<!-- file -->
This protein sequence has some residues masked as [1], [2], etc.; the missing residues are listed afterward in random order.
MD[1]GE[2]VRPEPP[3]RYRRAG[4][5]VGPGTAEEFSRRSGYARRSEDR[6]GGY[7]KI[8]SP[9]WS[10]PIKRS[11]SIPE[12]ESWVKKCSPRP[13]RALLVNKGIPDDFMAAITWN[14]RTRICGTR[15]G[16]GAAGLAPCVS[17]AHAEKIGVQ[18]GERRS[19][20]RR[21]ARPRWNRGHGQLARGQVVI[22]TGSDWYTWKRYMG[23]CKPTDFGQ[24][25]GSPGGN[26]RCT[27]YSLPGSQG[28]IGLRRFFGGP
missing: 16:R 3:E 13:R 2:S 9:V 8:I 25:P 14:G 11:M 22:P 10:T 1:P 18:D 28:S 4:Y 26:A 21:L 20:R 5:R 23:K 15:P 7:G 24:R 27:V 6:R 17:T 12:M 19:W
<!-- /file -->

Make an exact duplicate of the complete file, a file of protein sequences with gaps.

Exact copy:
This protein sequence has some residues masked as [1], [2], etc.; the missing residues are listed afterward in random order.
MD[1]GE[2]VRPEPP[3]RYRRAG[4][5]VGPGTAEEFSRRSGYARRSEDR[6]GGY[7]KI[8]SP[9]WS[10]PIKRS[11]SIPE[12]ESWVKKCSPRP[13]RALLVNKGIPDDFMAAITWN[14]RTRICGTR[15]G[16]GAAGLAPCVS[17]AHAEKIGVQ[18]GERRS[19][20]RR[21]ARPRWNRGHGQLARGQVVI[22]TGSDWYTWKRYMG[23]CKPTDFGQ[24][25]GSPGGN[26]RCT[27]YSLPGSQG[28]IGLRRFFGGP
missing: 16:R 3:E 13:R 2:S 9:V 8:I 25:P 14:G 11:M 22:P 10:T 1:P 18:D 28:S 4:Y 26:A 21:L 20:R 5:R 23:K 15:P 7:G 24:R 27:V 6:R 17:T 12:M 19:W